Being a Leader but Not a Dictator

The brightest minds are not always the most compassionate or caring among us. Children who think quickly and draw conclusions that generally are accurate may believe that their answer will always be seen as the best option available. The problem is, in cooperative learning situations, where compromise is necessary and there may be multiple methods to solve a problem, the gifted child may display anger and frustration if his or her solution is rejected.

Ruby Payne, author of an really eye-opening book called Emotional Poverty (2018), https://www.ahaprocess.com/store/emotional-poverty-book/  explains that the brain responds to emotions many times faster than it does to reason. As  children mature, their prefrontal cortex will begin to regulate the limbic system and its emotional responses to stimuli in the environment. They don’t have the “melt-downs” they had at two if they learn that throwing a fit doesn’t get them what they want.

No matter how brilliant your child is, he or she will respond to feelings faster than he or she will understand why a decision was made. I remind you, Mom, that you are training a brain in addition to raising a child. One of the things children have to learn is that there is more than one way to do something and the way they want to do it may not be the only way, or even the best way. Here is a good book to help you train that child’s brain:

You want your child to be a natural leader? Remember, a leader is someone who has the ability to inspire others to follow them. A good leader can trigger a positive emotional response in others.  People like leaders. They trust leaders. It rarely is intelligence that inspires that admiration and trust. It is a kind of charisma, a likeability, that makes others want to be with the leader.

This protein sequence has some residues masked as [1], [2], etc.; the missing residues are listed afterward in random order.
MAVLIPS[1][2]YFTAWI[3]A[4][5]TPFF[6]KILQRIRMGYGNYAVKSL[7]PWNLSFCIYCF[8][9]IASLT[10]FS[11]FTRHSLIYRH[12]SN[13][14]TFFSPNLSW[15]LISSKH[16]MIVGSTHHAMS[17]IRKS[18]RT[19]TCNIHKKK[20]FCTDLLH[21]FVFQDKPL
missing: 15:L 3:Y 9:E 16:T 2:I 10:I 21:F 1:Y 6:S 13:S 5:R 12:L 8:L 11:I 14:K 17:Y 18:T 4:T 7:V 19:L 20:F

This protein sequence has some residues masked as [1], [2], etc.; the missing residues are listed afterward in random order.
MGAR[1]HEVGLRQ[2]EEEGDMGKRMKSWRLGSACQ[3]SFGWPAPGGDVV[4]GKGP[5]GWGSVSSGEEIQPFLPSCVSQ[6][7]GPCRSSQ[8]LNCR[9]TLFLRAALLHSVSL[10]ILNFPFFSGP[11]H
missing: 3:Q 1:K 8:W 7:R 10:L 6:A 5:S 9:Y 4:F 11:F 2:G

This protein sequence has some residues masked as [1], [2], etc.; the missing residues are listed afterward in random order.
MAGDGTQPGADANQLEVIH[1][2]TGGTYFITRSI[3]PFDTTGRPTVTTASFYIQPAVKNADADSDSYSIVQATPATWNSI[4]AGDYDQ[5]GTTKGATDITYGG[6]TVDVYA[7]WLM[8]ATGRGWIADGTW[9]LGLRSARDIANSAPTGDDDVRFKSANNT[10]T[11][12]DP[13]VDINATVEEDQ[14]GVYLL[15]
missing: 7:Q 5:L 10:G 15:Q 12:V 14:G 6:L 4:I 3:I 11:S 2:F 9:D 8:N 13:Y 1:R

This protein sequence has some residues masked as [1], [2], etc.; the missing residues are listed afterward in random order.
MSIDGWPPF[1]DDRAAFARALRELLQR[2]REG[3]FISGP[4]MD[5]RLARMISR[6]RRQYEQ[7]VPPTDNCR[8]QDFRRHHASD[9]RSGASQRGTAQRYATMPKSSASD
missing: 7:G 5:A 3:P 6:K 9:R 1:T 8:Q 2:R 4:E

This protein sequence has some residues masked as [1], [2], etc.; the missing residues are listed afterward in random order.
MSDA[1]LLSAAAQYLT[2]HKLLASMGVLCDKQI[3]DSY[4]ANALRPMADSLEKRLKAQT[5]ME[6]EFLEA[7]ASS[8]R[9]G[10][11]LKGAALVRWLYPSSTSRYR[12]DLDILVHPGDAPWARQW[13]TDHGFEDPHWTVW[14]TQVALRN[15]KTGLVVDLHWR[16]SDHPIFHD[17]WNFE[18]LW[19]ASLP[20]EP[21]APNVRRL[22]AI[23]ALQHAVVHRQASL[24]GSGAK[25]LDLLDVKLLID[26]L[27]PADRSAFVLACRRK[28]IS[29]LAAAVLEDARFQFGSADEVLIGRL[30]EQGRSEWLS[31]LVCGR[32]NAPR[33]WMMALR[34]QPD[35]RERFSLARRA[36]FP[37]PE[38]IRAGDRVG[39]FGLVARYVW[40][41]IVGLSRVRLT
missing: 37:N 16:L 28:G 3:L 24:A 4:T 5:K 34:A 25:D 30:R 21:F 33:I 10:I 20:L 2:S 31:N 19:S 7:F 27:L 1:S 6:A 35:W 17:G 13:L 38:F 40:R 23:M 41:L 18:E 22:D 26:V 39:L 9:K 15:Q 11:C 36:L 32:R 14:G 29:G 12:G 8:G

If your child is a domineering personality and tries to force others to do things his way, if he or she is bossy and demanding, they are not being a leader. They are becoming a dictator. Gender bias causes girls who have leadership ability to often be seen as bossy. This book is an interesting read for parents of bright girls:

You may wonder if highly gifted children can also be leaders. The rare, highly creative gifted child is less likely to fit society’s mold of acceptable leadership traits. These personalities may appear more dictatorial, and prefer to work alone rather than be part of a collaborative team. You are not raising a child in a bubble, even if you home school them. An introverted child or a child that is resistant to group dynamics can still be highly successful and creative. With your help, Mom, they can be effective leaders as well. Here are some inspirational examples of leaders whose leadership styles fell outside the norm:

Helping your child reach their potential, whether academically, socially, or as a leader is not an easy accomplishment. There is not one trick that works for every child. What I know from my experience as a mom, grandmother, and educator is that the social and emotional part of parenting is even more important to children’s future success than their academic enrichment. A child that is confident and secure is more likely to become a leader than one that is insecure. A gifted child can act like a dictator because he or she feels threatened by the popularity of another child. They may try to force others to like them, which is seldom a successful strategy.

I think this book is a good all around resource for helping your bright child develop a positive self image. Reading it and following its recommendations may help your child become a good leader.

I encourage you to comment or email me at DrEllen@williamsed.com if you would like to discuss how I can help you parent your gifted child. Have a great 4th of July!

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